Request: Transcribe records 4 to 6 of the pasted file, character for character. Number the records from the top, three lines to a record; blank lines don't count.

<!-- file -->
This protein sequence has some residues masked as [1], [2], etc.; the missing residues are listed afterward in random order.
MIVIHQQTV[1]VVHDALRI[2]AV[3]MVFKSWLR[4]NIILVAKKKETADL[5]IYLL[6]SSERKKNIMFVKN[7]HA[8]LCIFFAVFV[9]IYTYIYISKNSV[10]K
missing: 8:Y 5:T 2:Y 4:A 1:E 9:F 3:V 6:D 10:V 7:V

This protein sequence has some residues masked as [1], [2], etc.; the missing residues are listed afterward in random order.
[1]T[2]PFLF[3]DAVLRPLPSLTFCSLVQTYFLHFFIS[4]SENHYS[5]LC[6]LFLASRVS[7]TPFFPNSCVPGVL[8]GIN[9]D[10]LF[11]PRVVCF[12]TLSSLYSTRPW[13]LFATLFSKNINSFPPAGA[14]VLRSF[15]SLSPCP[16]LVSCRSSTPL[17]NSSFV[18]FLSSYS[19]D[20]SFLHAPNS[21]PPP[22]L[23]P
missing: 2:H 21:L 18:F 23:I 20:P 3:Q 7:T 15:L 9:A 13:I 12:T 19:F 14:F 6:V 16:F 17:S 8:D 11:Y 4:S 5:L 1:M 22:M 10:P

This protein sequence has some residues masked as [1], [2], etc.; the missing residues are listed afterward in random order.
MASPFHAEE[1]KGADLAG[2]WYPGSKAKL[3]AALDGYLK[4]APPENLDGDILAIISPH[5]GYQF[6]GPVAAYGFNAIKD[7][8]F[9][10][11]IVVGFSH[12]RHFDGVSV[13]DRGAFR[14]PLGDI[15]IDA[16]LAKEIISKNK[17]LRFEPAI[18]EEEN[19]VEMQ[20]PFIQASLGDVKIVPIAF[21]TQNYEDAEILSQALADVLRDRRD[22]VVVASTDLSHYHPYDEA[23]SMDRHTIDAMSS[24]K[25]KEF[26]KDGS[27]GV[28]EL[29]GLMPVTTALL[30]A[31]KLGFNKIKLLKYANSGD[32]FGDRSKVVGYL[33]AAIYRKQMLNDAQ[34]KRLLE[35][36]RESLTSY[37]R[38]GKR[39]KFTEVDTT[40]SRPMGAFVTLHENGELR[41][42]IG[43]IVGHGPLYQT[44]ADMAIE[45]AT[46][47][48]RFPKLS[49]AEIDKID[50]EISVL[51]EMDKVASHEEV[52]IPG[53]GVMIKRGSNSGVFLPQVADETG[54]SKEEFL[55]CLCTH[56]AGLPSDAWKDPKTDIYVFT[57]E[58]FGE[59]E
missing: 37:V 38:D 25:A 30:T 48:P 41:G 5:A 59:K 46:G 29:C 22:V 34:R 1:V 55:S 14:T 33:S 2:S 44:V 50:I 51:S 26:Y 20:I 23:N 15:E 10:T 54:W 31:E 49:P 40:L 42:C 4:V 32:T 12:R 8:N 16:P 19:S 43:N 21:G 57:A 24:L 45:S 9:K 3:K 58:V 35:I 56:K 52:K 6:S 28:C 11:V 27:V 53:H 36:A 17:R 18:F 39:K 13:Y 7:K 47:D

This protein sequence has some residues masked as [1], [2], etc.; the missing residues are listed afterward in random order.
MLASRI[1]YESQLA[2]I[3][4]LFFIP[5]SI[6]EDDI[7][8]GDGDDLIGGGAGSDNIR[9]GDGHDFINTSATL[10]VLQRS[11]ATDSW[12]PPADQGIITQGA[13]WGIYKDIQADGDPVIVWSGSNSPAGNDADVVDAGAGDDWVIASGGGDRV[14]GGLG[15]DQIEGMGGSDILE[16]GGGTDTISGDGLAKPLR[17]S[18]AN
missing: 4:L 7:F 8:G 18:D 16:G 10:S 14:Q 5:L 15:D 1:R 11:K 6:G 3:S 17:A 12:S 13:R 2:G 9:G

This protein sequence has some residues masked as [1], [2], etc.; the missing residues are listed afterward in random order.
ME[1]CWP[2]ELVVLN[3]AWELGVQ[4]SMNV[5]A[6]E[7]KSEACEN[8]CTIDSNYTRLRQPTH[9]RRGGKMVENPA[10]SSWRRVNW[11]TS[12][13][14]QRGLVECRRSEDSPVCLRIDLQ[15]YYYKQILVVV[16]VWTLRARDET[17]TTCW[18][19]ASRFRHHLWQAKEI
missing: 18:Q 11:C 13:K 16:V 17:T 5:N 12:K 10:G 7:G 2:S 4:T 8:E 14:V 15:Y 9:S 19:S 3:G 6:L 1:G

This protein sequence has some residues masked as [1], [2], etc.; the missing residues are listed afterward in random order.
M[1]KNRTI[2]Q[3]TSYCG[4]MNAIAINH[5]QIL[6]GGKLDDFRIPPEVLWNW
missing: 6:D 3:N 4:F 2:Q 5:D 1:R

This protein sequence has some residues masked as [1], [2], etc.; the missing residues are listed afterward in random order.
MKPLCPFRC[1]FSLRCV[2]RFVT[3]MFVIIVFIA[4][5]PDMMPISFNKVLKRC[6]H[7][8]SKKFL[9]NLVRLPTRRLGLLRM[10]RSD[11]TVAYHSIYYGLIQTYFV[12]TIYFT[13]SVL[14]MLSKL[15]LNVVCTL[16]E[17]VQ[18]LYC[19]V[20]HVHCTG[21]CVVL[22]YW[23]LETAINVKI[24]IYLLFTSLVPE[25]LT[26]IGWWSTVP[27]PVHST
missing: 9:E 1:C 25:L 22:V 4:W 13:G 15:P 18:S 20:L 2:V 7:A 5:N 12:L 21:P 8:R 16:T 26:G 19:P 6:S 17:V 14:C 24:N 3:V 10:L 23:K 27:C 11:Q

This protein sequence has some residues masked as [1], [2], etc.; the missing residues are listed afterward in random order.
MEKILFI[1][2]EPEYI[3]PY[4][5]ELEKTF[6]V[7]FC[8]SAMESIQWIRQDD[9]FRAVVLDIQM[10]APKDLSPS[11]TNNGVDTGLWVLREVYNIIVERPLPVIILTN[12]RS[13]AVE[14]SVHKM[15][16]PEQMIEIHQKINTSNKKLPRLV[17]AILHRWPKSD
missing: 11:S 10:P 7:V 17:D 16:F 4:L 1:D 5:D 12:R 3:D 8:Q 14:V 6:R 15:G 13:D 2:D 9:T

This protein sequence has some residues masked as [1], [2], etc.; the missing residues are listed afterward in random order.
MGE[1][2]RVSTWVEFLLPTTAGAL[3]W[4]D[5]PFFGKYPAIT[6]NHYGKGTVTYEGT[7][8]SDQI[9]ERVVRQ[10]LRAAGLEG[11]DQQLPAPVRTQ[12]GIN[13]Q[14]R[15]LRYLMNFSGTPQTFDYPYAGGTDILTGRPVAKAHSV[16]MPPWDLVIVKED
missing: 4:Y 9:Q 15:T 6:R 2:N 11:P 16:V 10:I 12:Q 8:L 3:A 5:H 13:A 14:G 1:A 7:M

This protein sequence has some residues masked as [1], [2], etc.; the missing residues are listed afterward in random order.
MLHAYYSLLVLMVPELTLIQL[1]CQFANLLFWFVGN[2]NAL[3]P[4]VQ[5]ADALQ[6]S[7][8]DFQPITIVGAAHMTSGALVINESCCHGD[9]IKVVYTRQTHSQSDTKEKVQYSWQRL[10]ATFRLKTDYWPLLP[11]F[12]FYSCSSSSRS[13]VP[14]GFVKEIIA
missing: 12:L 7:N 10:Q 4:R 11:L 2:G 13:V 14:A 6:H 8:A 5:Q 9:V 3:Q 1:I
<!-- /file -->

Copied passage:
This protein sequence has some residues masked as [1], [2], etc.; the missing residues are listed afterward in random order.
MLASRI[1]YESQLA[2]I[3][4]LFFIP[5]SI[6]EDDI[7][8]GDGDDLIGGGAGSDNIR[9]GDGHDFINTSATL[10]VLQRS[11]ATDSW[12]PPADQGIITQGA[13]WGIYKDIQADGDPVIVWSGSNSPAGNDADVVDAGAGDDWVIASGGGDRV[14]GGLG[15]DQIEGMGGSDILE[16]GGGTDTISGDGLAKPLR[17]S[18]AN
missing: 4:L 7:F 8:G 18:D 16:G 10:S 14:Q 5:L 15:D 1:R 11:K 6:G 3:S 17:A 12:S 13:R 2:G 9:G

This protein sequence has some residues masked as [1], [2], etc.; the missing residues are listed afterward in random order.
ME[1]CWP[2]ELVVLN[3]AWELGVQ[4]SMNV[5]A[6]E[7]KSEACEN[8]CTIDSNYTRLRQPTH[9]RRGGKMVENPA[10]SSWRRVNW[11]TS[12][13][14]QRGLVECRRSEDSPVCLRIDLQ[15]YYYKQILVVV[16]VWTLRARDET[17]TTCW[18][19]ASRFRHHLWQAKEI
missing: 18:Q 11:C 13:K 16:V 17:T 5:N 12:K 10:G 7:G 2:S 4:T 8:E 14:V 15:Y 9:S 19:S 3:G 6:L 1:G

This protein sequence has some residues masked as [1], [2], etc.; the missing residues are listed afterward in random order.
M[1]KNRTI[2]Q[3]TSYCG[4]MNAIAINH[5]QIL[6]GGKLDDFRIPPEVLWNW
missing: 6:D 3:N 4:F 2:Q 5:D 1:R